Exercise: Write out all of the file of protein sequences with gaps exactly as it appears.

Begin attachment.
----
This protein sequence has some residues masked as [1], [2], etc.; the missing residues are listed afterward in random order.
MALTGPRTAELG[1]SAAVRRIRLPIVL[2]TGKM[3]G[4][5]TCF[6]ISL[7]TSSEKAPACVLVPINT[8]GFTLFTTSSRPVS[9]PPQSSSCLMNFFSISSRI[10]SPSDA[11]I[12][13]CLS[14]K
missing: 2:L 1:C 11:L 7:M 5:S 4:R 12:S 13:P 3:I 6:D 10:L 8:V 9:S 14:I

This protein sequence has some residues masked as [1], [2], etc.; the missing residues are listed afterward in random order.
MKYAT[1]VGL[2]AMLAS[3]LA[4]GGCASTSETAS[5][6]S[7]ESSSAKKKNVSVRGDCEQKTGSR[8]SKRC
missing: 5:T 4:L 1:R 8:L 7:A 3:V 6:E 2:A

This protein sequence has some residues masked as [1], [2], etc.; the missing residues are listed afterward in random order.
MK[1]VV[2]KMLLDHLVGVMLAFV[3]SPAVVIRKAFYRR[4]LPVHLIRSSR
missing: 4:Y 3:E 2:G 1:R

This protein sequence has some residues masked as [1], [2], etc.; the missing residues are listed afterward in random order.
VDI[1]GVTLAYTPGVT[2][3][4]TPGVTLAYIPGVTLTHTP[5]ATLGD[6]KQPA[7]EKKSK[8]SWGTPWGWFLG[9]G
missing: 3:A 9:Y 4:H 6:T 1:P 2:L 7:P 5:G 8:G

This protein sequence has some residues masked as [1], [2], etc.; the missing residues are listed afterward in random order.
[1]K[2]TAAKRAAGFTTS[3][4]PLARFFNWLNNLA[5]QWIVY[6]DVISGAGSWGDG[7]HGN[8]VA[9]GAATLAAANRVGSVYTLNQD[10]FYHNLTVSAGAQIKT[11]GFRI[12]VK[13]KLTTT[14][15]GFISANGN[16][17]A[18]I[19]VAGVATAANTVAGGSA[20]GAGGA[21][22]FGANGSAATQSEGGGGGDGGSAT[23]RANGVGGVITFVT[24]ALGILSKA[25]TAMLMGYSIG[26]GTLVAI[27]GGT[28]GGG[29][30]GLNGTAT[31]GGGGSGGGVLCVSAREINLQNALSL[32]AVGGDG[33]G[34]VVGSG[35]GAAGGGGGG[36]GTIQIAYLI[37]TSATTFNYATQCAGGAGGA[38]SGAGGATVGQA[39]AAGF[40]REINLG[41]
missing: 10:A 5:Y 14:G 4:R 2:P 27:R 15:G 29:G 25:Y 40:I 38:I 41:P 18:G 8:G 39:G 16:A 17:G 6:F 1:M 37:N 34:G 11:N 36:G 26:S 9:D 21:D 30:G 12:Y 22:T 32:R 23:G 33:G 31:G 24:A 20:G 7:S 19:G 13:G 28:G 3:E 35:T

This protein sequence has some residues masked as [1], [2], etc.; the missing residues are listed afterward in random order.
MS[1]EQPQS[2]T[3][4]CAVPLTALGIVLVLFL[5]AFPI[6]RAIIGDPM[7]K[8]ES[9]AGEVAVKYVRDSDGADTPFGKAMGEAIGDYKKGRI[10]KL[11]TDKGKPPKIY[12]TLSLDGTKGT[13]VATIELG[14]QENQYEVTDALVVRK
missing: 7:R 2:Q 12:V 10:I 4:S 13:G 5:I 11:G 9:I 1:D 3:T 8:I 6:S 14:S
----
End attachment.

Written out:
This protein sequence has some residues masked as [1], [2], etc.; the missing residues are listed afterward in random order.
MALTGPRTAELG[1]SAAVRRIRLPIVL[2]TGKM[3]G[4][5]TCF[6]ISL[7]TSSEKAPACVLVPINT[8]GFTLFTTSSRPVS[9]PPQSSSCLMNFFSISSRI[10]SPSDA[11]I[12][13]CLS[14]K
missing: 2:L 1:C 11:L 7:M 5:S 4:R 12:S 13:P 3:I 6:D 10:L 8:V 9:S 14:I

This protein sequence has some residues masked as [1], [2], etc.; the missing residues are listed afterward in random order.
MKYAT[1]VGL[2]AMLAS[3]LA[4]GGCASTSETAS[5][6]S[7]ESSSAKKKNVSVRGDCEQKTGSR[8]SKRC
missing: 5:T 4:L 1:R 8:L 7:A 3:V 6:E 2:A

This protein sequence has some residues masked as [1], [2], etc.; the missing residues are listed afterward in random order.
MK[1]VV[2]KMLLDHLVGVMLAFV[3]SPAVVIRKAFYRR[4]LPVHLIRSSR
missing: 4:Y 3:E 2:G 1:R

This protein sequence has some residues masked as [1], [2], etc.; the missing residues are listed afterward in random order.
VDI[1]GVTLAYTPGVT[2][3][4]TPGVTLAYIPGVTLTHTP[5]ATLGD[6]KQPA[7]EKKSK[8]SWGTPWGWFLG[9]G
missing: 3:A 9:Y 4:H 6:T 1:P 2:L 7:P 5:G 8:G

This protein sequence has some residues masked as [1], [2], etc.; the missing residues are listed afterward in random order.
[1]K[2]TAAKRAAGFTTS[3][4]PLARFFNWLNNLA[5]QWIVY[6]DVISGAGSWGDG[7]HGN[8]VA[9]GAATLAAANRVGSVYTLNQD[10]FYHNLTVSAGAQIKT[11]GFRI[12]VK[13]KLTTT[14][15]GFISANGN[16][17]A[18]I[19]VAGVATAANTVAGGSA[20]GAGGA[21][22]FGANGSAATQSEGGGGGDGGSAT[23]RANGVGGVITFVT[24]ALGILSKA[25]TAMLMGYSIG[26]GTLVAI[27]GGT[28]GGG[29][30]GLNGTAT[31]GGGGSGGGVLCVSAREINLQNALSL[32]AVGGDG[33]G[34]VVGSG[35]GAAGGGGGG[36]GTIQIAYLI[37]TSATTFNYATQCAGGAGGA[38]SGAGGATVGQA[39]AAGF[40]REINLG[41]
missing: 10:A 5:Y 14:G 4:R 2:P 27:R 15:G 29:G 25:Y 40:I 38:I 41:P 18:G 8:G 39:G 16:A 17:G 6:F 1:M 37:N 34:G 11:N 36:G 26:S 9:D 21:D 30:G 12:Y 22:T 32:R 23:G 33:G 31:G 24:A 20:G 7:S 19:G 13:G 28:G 3:E 35:T

This protein sequence has some residues masked as [1], [2], etc.; the missing residues are listed afterward in random order.
MS[1]EQPQS[2]T[3][4]CAVPLTALGIVLVLFL[5]AFPI[6]RAIIGDPM[7]K[8]ES[9]AGEVAVKYVRDSDGADTPFGKAMGEAIGDYKKGRI[10]KL[11]TDKGKPPKIY[12]TLSLDGTKGT[13]VATIELG[14]QENQYEVTDALVVRK
missing: 7:R 2:Q 12:V 10:I 4:S 13:G 5:I 11:G 9:I 1:D 3:T 8:I 6:S 14:S